Steve Berlin (Los Lobos, Diamond Rugs) agreed. Brought in to produce The Help Machine, Berlin loved almost exactly what he heard, adding only a few keyboard touches and backup vocals from Fastball cofounder Tony Scalzo. “I thought we would re-record it,” says Zuniga. “But he was like, ‘Why would you want to do that?’ We really let him call the shots on this album, and he saved us from a lot of bad musical decisions.”
The Help Machine (watch a making-of video for the LP below) has all the vaguely experimental earmarks of a middle-aged band seeking rejuvenation—and succeeding in its quest more often than not. Of particular note: Scalzo hands over bass duties to Hughes and moves to keyboards and guitar. After 25 years, why not?
“Tony doesn’t play bass live, so he didn’t care,” says Zuniga. “We can do the classic Fastball sound of chiming guitars and harmonies in our sleep. It was time to stretch our legs.”
Guitarist Mark Doyle has done it again. That is, Mark Doyle has finished the third installment of his Guitar Noir series. Watching The Detectives highlights television and film intrigue courtesy of spies and private eyes from days gone by. Conceptually sound and tastefully performed, Doyle’s instrumental album (out August 6 via Free Will) dusts off vintage tunes like Nelson Riddle’s theme from The Untouchables and Elmer Berstein’s long-forgotten “Johnny Staccato” (composed for a short-lived 1959-1960 TV show starring John Cassavetes as a jazz pianist/private dick).
Doyle’s own list of accomplishments go back to the early ’70s when he was in an upstate New York rock band called Jukin’ Bone, followed by a stint playing some Bowie-esque glam jams with Philadelphia vocalist David Werner. While Guitar Noir III mostly sticks with the concept by embracing the “Kojak Theme,” “Man From U.N.C.L.E.” and Dave Grusin’s “It Takes A Thief.” Doyle also contributes some original music as well new arrangements of Louis Cole’s “Everytime” and immortal Frank Zappa lounge parody,“America Drinks And Goes Home,” which Doyle performs in the style of—what else?—cocktail jazz.
And so for your entertainment, MAGNET is happy to present the opening track of Guitar Noir III. Doyle’s “Detectives Medley” showcases Elvis Costello’s “Watching The Detectives” before segueing into the Get Smart theme and concludes with “The Untouchables.” The opening guitar riff is modeled after Costello’s original noir performance, and it provides an apropos introduction to the album. Overall, Doyle and his crack band play these tunes to perfection, with tasteful string arrangements and some really clever adaptations. Check out “Detectives Medley” below.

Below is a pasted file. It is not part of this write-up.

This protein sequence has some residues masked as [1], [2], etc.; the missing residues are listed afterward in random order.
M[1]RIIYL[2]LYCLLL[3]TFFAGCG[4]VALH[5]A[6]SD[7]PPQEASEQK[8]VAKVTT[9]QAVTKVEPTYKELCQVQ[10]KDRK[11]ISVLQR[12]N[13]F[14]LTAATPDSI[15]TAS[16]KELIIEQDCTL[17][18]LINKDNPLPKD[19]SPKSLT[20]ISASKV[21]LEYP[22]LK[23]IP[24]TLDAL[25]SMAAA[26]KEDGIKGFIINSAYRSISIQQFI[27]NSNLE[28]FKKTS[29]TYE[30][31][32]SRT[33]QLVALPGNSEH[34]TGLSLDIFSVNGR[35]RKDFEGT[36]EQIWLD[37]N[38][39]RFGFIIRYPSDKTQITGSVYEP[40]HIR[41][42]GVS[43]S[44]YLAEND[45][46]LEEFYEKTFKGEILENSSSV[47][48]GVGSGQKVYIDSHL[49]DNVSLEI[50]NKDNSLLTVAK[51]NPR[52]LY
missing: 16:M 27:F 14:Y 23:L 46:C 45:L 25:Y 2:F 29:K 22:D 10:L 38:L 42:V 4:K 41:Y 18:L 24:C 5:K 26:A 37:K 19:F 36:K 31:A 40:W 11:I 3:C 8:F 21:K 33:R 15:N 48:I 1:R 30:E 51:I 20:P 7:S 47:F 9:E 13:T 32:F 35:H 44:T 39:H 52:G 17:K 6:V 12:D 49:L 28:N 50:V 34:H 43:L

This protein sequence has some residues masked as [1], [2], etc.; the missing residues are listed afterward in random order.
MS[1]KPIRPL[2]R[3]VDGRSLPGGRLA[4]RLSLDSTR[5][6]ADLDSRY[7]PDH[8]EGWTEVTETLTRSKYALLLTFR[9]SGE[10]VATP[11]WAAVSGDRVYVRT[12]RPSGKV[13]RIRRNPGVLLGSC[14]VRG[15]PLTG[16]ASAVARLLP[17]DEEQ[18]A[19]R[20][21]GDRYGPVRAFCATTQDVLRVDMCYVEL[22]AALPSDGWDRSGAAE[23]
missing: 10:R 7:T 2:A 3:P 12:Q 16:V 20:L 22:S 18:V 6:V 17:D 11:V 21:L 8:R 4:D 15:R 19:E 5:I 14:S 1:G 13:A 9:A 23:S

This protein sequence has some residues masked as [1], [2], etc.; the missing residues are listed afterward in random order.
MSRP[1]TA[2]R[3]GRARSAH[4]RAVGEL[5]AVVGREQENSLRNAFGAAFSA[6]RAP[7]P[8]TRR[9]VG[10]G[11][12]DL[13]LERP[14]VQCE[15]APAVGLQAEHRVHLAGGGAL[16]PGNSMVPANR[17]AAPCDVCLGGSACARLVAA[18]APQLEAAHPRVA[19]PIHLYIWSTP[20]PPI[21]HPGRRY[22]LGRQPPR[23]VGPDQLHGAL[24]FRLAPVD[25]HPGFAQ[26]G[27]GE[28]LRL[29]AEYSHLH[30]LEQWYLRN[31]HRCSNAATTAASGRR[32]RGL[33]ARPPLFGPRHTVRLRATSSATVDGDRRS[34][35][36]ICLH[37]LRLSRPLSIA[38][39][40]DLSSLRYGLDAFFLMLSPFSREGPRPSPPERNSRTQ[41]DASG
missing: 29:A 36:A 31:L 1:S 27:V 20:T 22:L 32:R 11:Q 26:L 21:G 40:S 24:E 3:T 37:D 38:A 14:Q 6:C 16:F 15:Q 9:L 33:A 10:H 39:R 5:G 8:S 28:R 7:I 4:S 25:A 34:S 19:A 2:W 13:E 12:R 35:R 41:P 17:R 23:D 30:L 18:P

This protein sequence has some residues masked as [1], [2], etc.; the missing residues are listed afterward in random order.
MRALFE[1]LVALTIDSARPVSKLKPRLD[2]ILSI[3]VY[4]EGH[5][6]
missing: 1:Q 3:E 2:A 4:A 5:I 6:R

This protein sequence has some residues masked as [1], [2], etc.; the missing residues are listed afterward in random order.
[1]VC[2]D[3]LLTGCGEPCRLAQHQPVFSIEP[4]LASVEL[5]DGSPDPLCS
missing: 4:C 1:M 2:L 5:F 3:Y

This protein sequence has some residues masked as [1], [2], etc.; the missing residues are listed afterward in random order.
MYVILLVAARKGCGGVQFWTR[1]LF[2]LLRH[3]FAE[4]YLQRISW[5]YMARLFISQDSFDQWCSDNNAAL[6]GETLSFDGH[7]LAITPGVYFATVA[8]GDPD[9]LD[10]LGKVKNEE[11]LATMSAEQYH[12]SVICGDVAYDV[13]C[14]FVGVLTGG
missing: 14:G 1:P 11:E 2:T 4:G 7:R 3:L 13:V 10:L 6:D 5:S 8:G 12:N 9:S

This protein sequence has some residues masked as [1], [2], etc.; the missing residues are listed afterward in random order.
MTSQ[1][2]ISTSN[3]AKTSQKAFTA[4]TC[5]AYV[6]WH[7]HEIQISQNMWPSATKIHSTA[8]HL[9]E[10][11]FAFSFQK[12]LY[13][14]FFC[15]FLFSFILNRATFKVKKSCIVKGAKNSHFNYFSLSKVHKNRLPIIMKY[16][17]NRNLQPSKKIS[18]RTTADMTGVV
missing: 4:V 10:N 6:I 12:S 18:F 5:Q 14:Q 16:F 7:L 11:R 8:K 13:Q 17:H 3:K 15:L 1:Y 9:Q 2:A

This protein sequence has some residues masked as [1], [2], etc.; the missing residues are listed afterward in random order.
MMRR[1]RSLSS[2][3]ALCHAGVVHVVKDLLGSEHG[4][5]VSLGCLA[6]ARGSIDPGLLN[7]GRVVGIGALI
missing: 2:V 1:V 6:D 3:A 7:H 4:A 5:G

On July 26, Ummagma will release Compass (Leonard Skully), the third album from the Canada/Ukraine husband-and-wife duo and first in seven years. Now based in Ontario, Alexander Kretov and Shauna McLarnon met in Moscow in 2003 and began a romantic and musical partnership. The dozen-track Compass follows two 2017 EPs, LCD (with Cocteau Twin Robin Guthrie and Curve’s Dean Garcia) and Winter Tale (with A.R. Kane). One of the new LP’s standouts is lead single “High Day.”
Says McLarnon of the track, “It’s one of those ‘accidental songs’ that were created under odd circumstances. We were going through a tense time, living between two cities and seeing each other only when commuting ‘home’ with our daughter for the weekend. Something happened to cause us to fight; I don’t even remember what exactly and we were not talking to each other, but ended up having a guest come over—another musician. We took turns entertaining him because we didn’t want to be in the same room as each other. I hadn’t been singing anything for a few months at this point, and my husband found me singing with this guest upon returning. He took out the hand-held recorder and captured this improvisation. Later, upon playback, we knew that a song needed to be born, and we at least had an idea of the chords and stylings needed.”
So not only did McLarnon and Kretov get a song out of their quarrel, they also were able to use it to move past the argument itself. “It was a song of apology and awakening,” says McLarnon. “Not to say ‘I’m sorry for what I did or said,’ but to admit how stupid it was that we could both let something so small stand in the way of something so huge—that being us, our music and our family. This song helped us move past this to restore equilibrium in our relationship—and got me singing and writing again. This was our ‘High Day,’ and now it’s your ‘High Day,’ too.”
We’re proud to premiere the Kretov-directed video for “High Day” today on magnetmagazine.com. Check it out now.